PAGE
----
7 June 2017 Insight

The new U.S. administration and British business

A few months into the new U.S. administration, CBI Washington reflects on the policy developments of most importance to British business

At the beginning of every new administration, there is a flurry of activity for the business community to note. From regulatory reform to trade policy, CBI Washington takes a look at the developments to date and campaign pledges to watch.

Who’s in the new administration?

One of the most pressing tasks for a new President is to fill out the thousands of vacancies that make up an administration. While President Trump has confirmed some positions, hundreds requiring Senate confirmation remain without a nominee, and others are progressing through the Senate hearing and confirmation process.

Figures for business to familiarise themselves with include Secretary Wilbur Ross at the Commerce Department, Secretary Stephen Mnuchin at the Treasury Department, Secretary Rick Perry at the Energy Department, and U.S. Trade Representative Robert Lighthizer.

What’s on the agenda?

What's on the agenda that these new staff are tasked with implementing? Before the election in November 2016, a long list of policy pledges were made on the campaign trail. Policy on trade, tax, and regulation are just some of the areas for business to take note of as the legislative agenda moves forwards.

The Presidential campaign shone a spotlight on trade, with both major political party candidates taking a critical view of the Trans-Pacific Partnership and other free trade agreements. But President Trump has been positive on deepening the trading relationship between the U.S. and the UK, which drives growth and prosperity on both sides of the Atlantic. The CBI’s annual Sterling Assets report demonstrates that the UK continues to be the single largest foreign investor in the U.S., with over $449bn invested as of 2014. But there is more to be done to bring down the remaining trade barriers British and American companies face to investing in each other’s economies. It is important now that any agreements are comprehensive and work effectively to address those barriers.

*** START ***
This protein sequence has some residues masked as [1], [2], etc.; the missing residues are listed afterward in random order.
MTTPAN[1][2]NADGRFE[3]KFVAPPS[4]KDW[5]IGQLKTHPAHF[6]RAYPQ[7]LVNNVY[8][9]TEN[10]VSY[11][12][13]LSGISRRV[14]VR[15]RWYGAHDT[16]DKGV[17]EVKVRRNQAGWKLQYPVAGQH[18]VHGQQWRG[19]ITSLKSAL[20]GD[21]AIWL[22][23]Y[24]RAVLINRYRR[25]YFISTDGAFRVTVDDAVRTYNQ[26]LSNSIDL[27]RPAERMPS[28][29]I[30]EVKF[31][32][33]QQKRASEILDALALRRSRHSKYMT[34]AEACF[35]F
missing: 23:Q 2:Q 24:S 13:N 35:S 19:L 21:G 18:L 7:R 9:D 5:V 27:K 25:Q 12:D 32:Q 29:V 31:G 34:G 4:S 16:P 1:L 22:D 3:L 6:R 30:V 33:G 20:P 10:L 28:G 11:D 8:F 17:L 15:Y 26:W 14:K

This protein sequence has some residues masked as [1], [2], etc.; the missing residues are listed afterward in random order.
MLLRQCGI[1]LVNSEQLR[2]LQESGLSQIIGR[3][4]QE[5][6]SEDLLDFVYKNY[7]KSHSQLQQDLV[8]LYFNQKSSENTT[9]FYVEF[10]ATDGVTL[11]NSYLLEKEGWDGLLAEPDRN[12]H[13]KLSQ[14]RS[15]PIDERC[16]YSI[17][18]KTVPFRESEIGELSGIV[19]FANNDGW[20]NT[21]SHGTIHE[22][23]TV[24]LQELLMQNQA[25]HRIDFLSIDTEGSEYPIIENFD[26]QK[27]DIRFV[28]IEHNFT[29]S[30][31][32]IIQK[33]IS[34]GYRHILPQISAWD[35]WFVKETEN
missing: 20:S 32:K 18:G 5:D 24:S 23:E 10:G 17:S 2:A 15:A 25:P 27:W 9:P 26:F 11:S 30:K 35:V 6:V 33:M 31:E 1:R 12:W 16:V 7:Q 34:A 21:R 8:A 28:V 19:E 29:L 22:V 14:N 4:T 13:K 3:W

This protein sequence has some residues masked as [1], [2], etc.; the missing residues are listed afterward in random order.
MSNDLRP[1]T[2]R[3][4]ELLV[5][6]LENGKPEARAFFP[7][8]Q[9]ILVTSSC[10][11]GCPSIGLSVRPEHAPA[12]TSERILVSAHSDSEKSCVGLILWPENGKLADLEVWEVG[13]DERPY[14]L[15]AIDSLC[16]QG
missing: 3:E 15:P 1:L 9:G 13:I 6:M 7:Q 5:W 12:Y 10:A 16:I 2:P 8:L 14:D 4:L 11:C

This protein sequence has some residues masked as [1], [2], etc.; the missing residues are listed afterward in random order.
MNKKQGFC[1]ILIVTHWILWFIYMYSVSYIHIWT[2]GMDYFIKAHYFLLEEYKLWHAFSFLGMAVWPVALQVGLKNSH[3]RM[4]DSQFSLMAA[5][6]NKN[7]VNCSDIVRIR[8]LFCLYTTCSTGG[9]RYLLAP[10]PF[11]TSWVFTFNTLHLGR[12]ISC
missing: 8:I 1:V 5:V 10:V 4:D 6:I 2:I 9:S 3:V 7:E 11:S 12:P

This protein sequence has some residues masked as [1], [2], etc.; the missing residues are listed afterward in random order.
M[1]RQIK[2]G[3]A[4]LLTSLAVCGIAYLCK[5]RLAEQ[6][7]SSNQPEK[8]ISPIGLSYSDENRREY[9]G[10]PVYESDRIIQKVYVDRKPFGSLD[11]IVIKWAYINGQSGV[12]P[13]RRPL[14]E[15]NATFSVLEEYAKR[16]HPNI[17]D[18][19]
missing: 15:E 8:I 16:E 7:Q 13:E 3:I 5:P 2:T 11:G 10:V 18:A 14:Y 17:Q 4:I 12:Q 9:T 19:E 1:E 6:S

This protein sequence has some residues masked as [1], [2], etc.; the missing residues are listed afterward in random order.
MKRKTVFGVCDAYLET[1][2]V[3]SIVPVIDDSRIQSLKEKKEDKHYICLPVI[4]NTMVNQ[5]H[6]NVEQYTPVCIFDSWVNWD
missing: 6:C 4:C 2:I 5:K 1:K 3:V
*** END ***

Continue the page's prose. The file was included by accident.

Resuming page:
Tax reform is an incredibly difficult feat and one that could take quite some time, but it is long overdue. The last major overhaul of the tax code was in the 1980s. The administration released an outline of their desired tax plan in April, but the business community will have to wait for further detail as Congress puts pen to paper. Worth watching closely are the headline corporation tax rate, and whether the controversial Border Adjustment Tax (BAT) from House Speaker Paul Ryan’s blueprint makes it into draft legislation.

Getting the balance right on regulation is a challenge. What will be important is not whether there is more or less regulation, but how smart and effective that regulation is. President Trump promised to cut red tape on the campaign trail and has used his executive powers to make some progress on this agenda. 

In the midst of policy initiatives from the White House and Congress, it is perhaps the confirmation of Supreme Court Justice Neil Gorsuch that marks the administration’s most significant development to date. Following his inauguration in January, Donald Trump nominated Gorsuch to fill a vacancy left by the passing of Justice Antonin Scalia in February 2016, which had meant the Supreme Court had an open seat for over a year. Gorsuch’s confirmation will shape the nature of the Court for a generation, as these are lifetime appointments.

What next?

The flurry of activity in Washington DC will continue as Congress and the White House push to make progress on their campaign promises before the long August recess. With healthcare and tax policy at the forefront of the agenda, we can expect intense debate on these highly technical and politically sensitive policy agendas to continue for some time.

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